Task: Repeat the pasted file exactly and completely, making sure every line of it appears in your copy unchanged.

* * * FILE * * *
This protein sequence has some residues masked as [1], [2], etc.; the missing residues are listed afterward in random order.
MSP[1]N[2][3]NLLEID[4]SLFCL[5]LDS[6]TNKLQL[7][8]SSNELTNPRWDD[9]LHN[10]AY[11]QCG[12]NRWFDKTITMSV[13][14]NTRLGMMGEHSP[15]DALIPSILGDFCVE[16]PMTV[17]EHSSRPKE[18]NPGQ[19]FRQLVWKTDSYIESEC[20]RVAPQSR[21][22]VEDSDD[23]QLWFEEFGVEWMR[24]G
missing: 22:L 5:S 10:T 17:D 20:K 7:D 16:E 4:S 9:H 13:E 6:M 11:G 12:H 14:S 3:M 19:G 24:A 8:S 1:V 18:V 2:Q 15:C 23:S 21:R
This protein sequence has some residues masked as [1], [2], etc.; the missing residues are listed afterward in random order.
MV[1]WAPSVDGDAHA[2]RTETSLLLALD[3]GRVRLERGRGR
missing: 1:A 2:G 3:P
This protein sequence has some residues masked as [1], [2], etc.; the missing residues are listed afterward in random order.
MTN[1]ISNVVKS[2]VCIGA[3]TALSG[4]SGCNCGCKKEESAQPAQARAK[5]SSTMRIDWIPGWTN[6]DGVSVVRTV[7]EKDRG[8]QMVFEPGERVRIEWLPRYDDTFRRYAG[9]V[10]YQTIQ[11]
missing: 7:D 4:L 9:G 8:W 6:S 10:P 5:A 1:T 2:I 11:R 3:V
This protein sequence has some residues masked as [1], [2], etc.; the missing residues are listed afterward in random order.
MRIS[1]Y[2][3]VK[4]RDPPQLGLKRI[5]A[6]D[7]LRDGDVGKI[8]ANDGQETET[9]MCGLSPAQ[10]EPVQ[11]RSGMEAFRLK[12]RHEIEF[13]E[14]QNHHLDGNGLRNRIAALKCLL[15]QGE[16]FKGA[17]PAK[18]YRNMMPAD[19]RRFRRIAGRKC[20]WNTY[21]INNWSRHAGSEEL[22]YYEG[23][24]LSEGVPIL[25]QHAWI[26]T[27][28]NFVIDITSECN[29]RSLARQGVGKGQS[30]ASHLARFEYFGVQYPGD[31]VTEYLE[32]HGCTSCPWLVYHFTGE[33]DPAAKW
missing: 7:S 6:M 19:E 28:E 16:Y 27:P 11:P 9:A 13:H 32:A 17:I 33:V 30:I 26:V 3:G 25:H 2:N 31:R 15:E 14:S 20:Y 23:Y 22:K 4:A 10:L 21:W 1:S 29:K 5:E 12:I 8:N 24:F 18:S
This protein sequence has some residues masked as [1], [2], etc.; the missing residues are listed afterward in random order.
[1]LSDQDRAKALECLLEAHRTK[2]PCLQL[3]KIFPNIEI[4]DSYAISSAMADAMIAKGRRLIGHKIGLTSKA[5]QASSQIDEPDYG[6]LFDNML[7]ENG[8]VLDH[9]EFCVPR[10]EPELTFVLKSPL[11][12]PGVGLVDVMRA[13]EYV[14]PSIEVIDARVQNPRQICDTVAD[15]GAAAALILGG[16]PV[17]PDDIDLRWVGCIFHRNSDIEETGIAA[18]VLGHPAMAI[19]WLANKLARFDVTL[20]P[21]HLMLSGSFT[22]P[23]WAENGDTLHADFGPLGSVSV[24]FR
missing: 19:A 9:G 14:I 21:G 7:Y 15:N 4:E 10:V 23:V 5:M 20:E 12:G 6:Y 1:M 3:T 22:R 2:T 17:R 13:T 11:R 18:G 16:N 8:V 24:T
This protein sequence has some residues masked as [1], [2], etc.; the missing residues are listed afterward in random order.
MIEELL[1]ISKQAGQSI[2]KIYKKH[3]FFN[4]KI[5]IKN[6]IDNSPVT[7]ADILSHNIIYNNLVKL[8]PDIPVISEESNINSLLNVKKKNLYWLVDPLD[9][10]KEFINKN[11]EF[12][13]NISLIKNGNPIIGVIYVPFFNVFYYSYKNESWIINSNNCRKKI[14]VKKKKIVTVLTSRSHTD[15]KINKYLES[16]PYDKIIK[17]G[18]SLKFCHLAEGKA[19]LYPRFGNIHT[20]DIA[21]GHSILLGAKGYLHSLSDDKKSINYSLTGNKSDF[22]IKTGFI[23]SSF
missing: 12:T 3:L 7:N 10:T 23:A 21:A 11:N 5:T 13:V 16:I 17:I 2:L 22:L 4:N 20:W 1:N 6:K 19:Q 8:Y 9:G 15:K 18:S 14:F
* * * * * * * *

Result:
This protein sequence has some residues masked as [1], [2], etc.; the missing residues are listed afterward in random order.
MSP[1]N[2][3]NLLEID[4]SLFCL[5]LDS[6]TNKLQL[7][8]SSNELTNPRWDD[9]LHN[10]AY[11]QCG[12]NRWFDKTITMSV[13][14]NTRLGMMGEHSP[15]DALIPSILGDFCVE[16]PMTV[17]EHSSRPKE[18]NPGQ[19]FRQLVWKTDSYIESEC[20]RVAPQSR[21][22]VEDSDD[23]QLWFEEFGVEWMR[24]G
missing: 22:L 5:S 10:T 17:D 20:K 7:D 16:E 4:S 9:H 13:E 6:M 11:G 12:H 14:S 3:M 19:G 24:A 8:S 1:V 18:V 2:Q 15:C 23:S 21:R
This protein sequence has some residues masked as [1], [2], etc.; the missing residues are listed afterward in random order.
MV[1]WAPSVDGDAHA[2]RTETSLLLALD[3]GRVRLERGRGR
missing: 1:A 2:G 3:P
This protein sequence has some residues masked as [1], [2], etc.; the missing residues are listed afterward in random order.
MTN[1]ISNVVKS[2]VCIGA[3]TALSG[4]SGCNCGCKKEESAQPAQARAK[5]SSTMRIDWIPGWTN[6]DGVSVVRTV[7]EKDRG[8]QMVFEPGERVRIEWLPRYDDTFRRYAG[9]V[10]YQTIQ[11]
missing: 7:D 4:L 9:G 8:W 6:S 10:P 5:A 1:T 2:I 11:R 3:V
This protein sequence has some residues masked as [1], [2], etc.; the missing residues are listed afterward in random order.
MRIS[1]Y[2][3]VK[4]RDPPQLGLKRI[5]A[6]D[7]LRDGDVGKI[8]ANDGQETET[9]MCGLSPAQ[10]EPVQ[11]RSGMEAFRLK[12]RHEIEF[13]E[14]QNHHLDGNGLRNRIAALKCLL[15]QGE[16]FKGA[17]PAK[18]YRNMMPAD[19]RRFRRIAGRKC[20]WNTY[21]INNWSRHAGSEEL[22]YYEG[23][24]LSEGVPIL[25]QHAWI[26]T[27][28]NFVIDITSECN[29]RSLARQGVGKGQS[30]ASHLARFEYFGVQYPGD[31]VTEYLE[32]HGCTSCPWLVYHFTGE[33]DPAAKW
missing: 7:S 6:M 19:E 28:E 16:Y 27:P 11:P 9:A 13:H 32:A 17:I 33:V 30:I 26:V 3:G 25:H 2:N 31:R 15:E 14:S 20:Y 23:Y 22:K 4:A 10:L 21:W 1:S 29:K 5:E 12:I 8:N 24:F 18:S
This protein sequence has some residues masked as [1], [2], etc.; the missing residues are listed afterward in random order.
[1]LSDQDRAKALECLLEAHRTK[2]PCLQL[3]KIFPNIEI[4]DSYAISSAMADAMIAKGRRLIGHKIGLTSKA[5]QASSQIDEPDYG[6]LFDNML[7]ENG[8]VLDH[9]EFCVPR[10]EPELTFVLKSPL[11][12]PGVGLVDVMRA[13]EYV[14]PSIEVIDARVQNPRQICDTVAD[15]GAAAALILGG[16]PV[17]PDDIDLRWVGCIFHRNSDIEETGIAA[18]VLGHPAMAI[19]WLANKLARFDVTL[20]P[21]HLMLSGSFT[22]P[23]WAENGDTLHADFGPLGSVSV[24]FR
missing: 19:A 9:G 14:I 21:G 7:Y 15:N 4:E 10:V 23:V 5:M 20:E 12:G 6:Y 1:M 3:T 22:R 2:T 17:R 13:T 11:R 18:G 16:N 8:V 24:T
This protein sequence has some residues masked as [1], [2], etc.; the missing residues are listed afterward in random order.
MIEELL[1]ISKQAGQSI[2]KIYKKH[3]FFN[4]KI[5]IKN[6]IDNSPVT[7]ADILSHNIIYNNLVKL[8]PDIPVISEESNINSLLNVKKKNLYWLVDPLD[9][10]KEFINKN[11]EF[12][13]NISLIKNGNPIIGVIYVPFFNVFYYSYKNESWIINSNNCRKKI[14]VKKKKIVTVLTSRSHTD[15]KINKYLES[16]PYDKIIK[17]G[18]SLKFCHLAEGKA[19]LYPRFGNIHT[20]DIA[21]GHSILLGAKGYLHSLSDDKKSINYSLTGNKSDF[22]IKTGFI[23]SSF
missing: 12:T 3:L 7:N 10:T 23:A 21:A 11:N 5:T 13:V 16:I 17:I 2:L 22:L 4:N 20:W 1:N 6:K 19:Q 8:Y 9:G 15:K 18:S 14:F